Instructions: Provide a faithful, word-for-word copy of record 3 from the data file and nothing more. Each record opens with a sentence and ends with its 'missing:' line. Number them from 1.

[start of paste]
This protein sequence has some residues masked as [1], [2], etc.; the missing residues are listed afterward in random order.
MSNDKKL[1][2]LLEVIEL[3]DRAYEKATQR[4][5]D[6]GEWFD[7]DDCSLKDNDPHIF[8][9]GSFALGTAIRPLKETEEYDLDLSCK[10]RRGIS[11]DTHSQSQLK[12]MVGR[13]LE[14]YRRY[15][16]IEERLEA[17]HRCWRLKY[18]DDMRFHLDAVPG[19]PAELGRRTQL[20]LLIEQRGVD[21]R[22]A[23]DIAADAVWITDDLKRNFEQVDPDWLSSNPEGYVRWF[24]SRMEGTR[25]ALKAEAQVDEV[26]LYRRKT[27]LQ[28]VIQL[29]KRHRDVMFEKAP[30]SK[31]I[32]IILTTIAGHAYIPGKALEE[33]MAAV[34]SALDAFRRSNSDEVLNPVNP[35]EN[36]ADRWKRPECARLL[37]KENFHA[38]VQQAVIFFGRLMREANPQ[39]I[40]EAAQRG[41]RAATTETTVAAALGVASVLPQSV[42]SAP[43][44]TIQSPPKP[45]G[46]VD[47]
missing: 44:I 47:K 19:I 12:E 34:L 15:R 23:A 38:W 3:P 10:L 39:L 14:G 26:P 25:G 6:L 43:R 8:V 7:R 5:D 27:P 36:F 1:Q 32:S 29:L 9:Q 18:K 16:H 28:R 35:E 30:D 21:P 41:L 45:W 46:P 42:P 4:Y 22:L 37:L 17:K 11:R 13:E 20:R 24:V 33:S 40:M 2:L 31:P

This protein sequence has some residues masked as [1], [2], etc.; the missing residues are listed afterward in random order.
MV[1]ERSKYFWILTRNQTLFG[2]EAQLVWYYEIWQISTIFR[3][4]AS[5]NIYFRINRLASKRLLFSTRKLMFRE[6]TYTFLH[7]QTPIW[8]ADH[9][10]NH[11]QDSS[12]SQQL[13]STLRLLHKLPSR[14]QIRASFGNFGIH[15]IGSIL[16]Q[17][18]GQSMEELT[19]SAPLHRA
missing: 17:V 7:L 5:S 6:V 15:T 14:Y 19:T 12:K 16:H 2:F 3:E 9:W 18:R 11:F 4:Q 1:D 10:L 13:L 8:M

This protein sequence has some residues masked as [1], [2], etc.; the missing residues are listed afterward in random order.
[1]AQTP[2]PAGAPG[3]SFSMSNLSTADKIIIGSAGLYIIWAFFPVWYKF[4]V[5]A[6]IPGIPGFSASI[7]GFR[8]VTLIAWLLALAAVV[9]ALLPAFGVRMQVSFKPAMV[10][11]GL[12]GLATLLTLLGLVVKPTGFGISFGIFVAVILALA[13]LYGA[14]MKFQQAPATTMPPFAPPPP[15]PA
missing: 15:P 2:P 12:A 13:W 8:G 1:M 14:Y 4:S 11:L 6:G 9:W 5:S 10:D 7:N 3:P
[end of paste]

This protein sequence has some residues masked as [1], [2], etc.; the missing residues are listed afterward in random order.
[1]AQTP[2]PAGAPG[3]SFSMSNLSTADKIIIGSAGLYIIWAFFPVWYKF[4]V[5]A[6]IPGIPGFSASI[7]GFR[8]VTLIAWLLALAAVV[9]ALLPAFGVRMQVSFKPAMV[10][11]GL[12]GLATLLTLLGLVVKPTGFGISFGIFVAVILALA[13]LYGA[14]MKFQQAPATTMPPFAPPPP[15]PA
missing: 15:P 2:P 12:A 13:W 8:G 1:M 14:Y 4:S 11:L 6:G 9:W 5:S 10:D 7:N 3:P